Supreme Court: In an interesting case where a Member of the Legislative Assembly cast his vote in an election to the Rajya Sabha in the morning and got convicted in the afternoon thereby becoming disqualified, the 3-judge bench of SA Bobde, CJ and AS Bopanna and V. Ramasubramanian, JJ has held that the such vote would remain valid. If held otherwise, such situation will create endless confusion and needless chaos.
- By a notification dated 05.03.2018, the Election Commission of India notified the biennial elections for two seats in the Council of States from the State of Jharkhand.
- Three candidates, two from the Bharitya Janata Party (BJP), and one from the Indian National Congress (INC) filed their nominations.
- On 23.03.2018, the election was held between 9.00 A.M. and 4.00 P.M. at the Vidhan Sabha. A total of 80 members of the Legislative Assembly of the State of Jharkhand cast their votes;
- Amit Kumar Mahto, an elected member of the Assembly belonging to Jharkhand Mukti Morcha Party (JMM), admittedly cast his vote at 9.15 A.M.. He was convicted by the Court of the Additional Judicial Commissioner XVIII, Ranchi, for the offences punishable under Sections 147, 323/149, 341/149, 353/149, 427/149 and 506/149 IPC, on the same day, but the conviction and sentence were handed over at 2.30 P.M. He was sentenced to various periods of imprisonment for those offences, but all of them were to run concurrently. The maximum punishment was for the offence 2 under Section 506/149 and the Court awarded RI for a period of two years.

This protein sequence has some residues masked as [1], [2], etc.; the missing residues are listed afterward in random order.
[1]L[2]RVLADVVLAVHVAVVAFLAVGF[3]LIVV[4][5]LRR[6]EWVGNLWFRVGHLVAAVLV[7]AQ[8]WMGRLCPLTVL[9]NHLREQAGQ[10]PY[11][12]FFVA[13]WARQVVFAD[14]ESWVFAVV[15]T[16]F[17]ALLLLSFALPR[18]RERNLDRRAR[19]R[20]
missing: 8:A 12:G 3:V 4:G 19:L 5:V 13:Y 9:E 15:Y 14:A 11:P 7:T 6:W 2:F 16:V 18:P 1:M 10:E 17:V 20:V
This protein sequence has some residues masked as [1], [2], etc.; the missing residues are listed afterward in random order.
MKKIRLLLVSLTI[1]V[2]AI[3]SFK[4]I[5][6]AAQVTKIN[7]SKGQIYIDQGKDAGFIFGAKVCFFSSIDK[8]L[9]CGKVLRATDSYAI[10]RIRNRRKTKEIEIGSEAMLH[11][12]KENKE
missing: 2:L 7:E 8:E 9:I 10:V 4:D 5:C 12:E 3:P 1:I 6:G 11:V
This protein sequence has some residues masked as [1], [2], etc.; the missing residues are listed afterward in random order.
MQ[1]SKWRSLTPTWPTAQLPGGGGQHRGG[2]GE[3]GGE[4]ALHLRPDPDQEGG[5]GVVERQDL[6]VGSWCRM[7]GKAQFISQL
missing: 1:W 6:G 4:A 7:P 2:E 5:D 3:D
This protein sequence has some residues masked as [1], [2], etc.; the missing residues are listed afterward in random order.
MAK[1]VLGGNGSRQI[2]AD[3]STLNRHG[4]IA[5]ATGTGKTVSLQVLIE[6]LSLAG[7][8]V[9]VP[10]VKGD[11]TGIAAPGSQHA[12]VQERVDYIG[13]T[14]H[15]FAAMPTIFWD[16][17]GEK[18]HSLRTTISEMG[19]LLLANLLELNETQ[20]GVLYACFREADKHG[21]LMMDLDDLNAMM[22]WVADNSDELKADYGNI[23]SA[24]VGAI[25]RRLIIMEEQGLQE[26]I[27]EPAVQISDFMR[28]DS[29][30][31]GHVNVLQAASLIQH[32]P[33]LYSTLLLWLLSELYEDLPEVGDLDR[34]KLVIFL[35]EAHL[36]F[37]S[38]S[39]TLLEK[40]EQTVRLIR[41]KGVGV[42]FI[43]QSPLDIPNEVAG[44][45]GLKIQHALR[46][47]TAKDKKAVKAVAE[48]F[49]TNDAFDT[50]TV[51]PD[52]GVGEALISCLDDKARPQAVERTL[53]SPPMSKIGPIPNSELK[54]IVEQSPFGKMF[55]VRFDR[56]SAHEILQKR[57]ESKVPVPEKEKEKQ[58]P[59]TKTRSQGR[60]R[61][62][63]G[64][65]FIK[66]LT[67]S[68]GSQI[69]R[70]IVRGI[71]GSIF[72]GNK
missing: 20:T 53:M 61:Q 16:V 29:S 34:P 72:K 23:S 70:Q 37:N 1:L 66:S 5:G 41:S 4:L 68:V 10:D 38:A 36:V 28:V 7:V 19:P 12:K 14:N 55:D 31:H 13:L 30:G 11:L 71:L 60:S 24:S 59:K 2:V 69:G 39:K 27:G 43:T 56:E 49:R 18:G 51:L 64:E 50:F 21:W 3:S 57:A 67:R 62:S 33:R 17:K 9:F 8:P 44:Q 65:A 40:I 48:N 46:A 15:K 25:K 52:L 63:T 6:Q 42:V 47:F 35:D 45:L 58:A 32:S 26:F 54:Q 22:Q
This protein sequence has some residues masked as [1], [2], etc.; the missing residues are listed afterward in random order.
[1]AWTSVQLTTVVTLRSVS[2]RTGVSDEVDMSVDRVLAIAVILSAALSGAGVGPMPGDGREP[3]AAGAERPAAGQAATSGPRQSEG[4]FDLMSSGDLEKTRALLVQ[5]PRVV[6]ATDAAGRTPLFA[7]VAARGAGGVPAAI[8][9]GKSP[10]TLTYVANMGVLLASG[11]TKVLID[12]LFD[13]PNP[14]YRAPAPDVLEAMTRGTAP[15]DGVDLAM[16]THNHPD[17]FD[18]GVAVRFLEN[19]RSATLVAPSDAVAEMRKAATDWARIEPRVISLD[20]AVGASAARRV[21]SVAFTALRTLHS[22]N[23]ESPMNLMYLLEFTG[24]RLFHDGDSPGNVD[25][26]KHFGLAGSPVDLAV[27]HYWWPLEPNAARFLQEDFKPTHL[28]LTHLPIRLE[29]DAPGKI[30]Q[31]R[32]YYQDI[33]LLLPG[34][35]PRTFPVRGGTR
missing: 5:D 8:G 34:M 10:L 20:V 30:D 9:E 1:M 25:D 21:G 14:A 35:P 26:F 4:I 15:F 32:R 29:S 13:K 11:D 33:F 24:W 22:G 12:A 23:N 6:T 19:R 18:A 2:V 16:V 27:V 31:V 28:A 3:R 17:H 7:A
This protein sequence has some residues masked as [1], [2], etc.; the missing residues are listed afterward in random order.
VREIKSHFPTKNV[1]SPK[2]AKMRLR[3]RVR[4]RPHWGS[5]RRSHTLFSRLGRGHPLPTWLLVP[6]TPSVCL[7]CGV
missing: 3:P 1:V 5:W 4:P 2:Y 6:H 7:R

In such situation, the following issue arose before the Court:
“Whether the vote cast by a Member of the Legislative Assembly in an election to the Rajya Sabha, in the forenoon on the date of election, would become invalid, consequent upon his disqualification, arising out of a conviction and sentence imposed by a Criminal Court, in the afternoon on the very same day?”
Since Amit Kumar Mahto had cast his vote in favour of Dhiraj Prasad Sahu, the Congress candidate, the validity of his vote assumed significance, especially in view of the margin of victory.
What happens when a person gets disqualified?
Article 191 of the Constitution speaks of the circumstances under which a person will be treated as disqualified (i) either for being chosen as (ii) or for being, a member of the State Legislative Assembly. The language of Article 191 makes it clear that it covers both a contest in an election and the continuance in office after getting elected. If a person, being a member of the Assembly, suffers a disqualification, his seat becomes vacant.